2. Too-Tight Margins: This is another mistake that immediately sends the bells dinging in my head. It’s a simple one: professional book covers almost always have a wide margin between the type and the edge of the cover. This is done for both practical and aesthetic purposes. If the type is too close to the edge it can be distorted or cut when the cover is being printed and trimmed. And type that is near an edge pulls the eye away from the center of the cover and eliminates the space and padding around the text that makes the whole composition look balanced.
The Fix: Luckily, this is such an easy fix. Again, you’ll want to start by looking at a few professionally designed book covers and noting the spacing of the text on the page. Then make sure you’re including just as much padding on your own cover. If this means you have to cut text, do it. Big chunks of text are meant for the back cover—the front cover’s sole purpose is to be beautiful and enticing!
3. Low-Quality Images: It seems like a given that any images used on a book cover should be of professional quality, but I still see so, so many less-than-great images on indie book covers. I see it most often on self-published memoirs, when authors are dead-set on using an old family photo as the book cover image. If your book is only meant to be a keepsake for your family and future generations, then this is a fabulous idea. But if you want to appeal to a wider audience, one which won’t have the same attachment to that old photo of Uncle Jim, then it’s critically important to choose a professional image.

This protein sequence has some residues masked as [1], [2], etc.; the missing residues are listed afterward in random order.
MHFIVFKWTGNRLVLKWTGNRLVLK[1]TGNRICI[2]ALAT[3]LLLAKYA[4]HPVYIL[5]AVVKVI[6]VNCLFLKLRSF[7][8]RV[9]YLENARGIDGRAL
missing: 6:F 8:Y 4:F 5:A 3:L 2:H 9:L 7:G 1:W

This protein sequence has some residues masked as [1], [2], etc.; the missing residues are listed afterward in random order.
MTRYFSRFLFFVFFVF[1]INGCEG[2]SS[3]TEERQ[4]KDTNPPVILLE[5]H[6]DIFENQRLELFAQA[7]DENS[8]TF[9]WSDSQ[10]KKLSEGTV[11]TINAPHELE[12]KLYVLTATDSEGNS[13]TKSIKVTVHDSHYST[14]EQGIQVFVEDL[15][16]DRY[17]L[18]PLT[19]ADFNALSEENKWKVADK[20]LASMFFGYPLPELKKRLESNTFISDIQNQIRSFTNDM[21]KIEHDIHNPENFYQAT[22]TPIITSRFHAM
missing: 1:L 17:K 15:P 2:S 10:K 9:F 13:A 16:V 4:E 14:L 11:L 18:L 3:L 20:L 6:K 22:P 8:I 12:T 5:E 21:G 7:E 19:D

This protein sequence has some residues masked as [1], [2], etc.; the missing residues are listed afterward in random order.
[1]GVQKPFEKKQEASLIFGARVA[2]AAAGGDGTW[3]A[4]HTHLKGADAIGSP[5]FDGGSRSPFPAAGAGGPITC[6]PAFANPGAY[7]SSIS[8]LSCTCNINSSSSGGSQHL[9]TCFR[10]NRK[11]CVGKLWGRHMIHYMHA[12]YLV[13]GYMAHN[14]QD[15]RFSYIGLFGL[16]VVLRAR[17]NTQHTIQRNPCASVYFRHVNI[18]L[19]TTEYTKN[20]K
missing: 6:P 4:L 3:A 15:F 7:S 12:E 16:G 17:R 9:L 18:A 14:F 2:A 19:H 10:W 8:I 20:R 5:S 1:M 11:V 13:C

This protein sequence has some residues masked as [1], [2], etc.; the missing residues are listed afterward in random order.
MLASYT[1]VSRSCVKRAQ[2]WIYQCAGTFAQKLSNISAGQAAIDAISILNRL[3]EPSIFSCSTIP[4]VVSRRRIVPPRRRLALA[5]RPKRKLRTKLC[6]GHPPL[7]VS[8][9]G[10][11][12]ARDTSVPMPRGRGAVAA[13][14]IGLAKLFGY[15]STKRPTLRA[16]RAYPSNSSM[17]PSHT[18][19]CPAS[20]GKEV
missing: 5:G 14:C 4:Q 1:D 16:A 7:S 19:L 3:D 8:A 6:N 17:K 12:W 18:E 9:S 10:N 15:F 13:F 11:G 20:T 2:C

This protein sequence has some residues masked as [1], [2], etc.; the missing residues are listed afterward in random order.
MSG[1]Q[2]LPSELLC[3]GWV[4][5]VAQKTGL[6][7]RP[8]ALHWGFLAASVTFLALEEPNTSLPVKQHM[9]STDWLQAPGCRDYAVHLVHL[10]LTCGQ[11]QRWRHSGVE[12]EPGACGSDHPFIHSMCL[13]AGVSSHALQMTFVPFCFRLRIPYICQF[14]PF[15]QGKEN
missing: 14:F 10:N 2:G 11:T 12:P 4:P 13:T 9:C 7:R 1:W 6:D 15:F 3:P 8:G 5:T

The Fix: Again, it’s all about learning to look and figuring out how to recreate what works. Look at professional covers of books in your genre and notice the common themes and tropes. Your image should immediately tell the reader what genre your book falls into, without being too cliché. For instance, a romance should probably have an image of a couple, while a diet book might have a photo of the fit-and-toned author. Once you have a few ideas in mind, start searching stock photo sites for the right image—I know many professional book designers who use sites like www.bigstockphoto.com, www.123rf.com, or www.istockphoto.com. Many stock sites have free images, but if you fall in love with a certain image that just works in every way for your book, then don’t let the price tag dissuade you. A powerful image on your book cover can make the difference between a click on the “Buy” button and a click on the “Back” button.
Am I missing any other book cover gaffes? I’d love to hear if there’s anything else that you hate (or love!) seeing on book covers!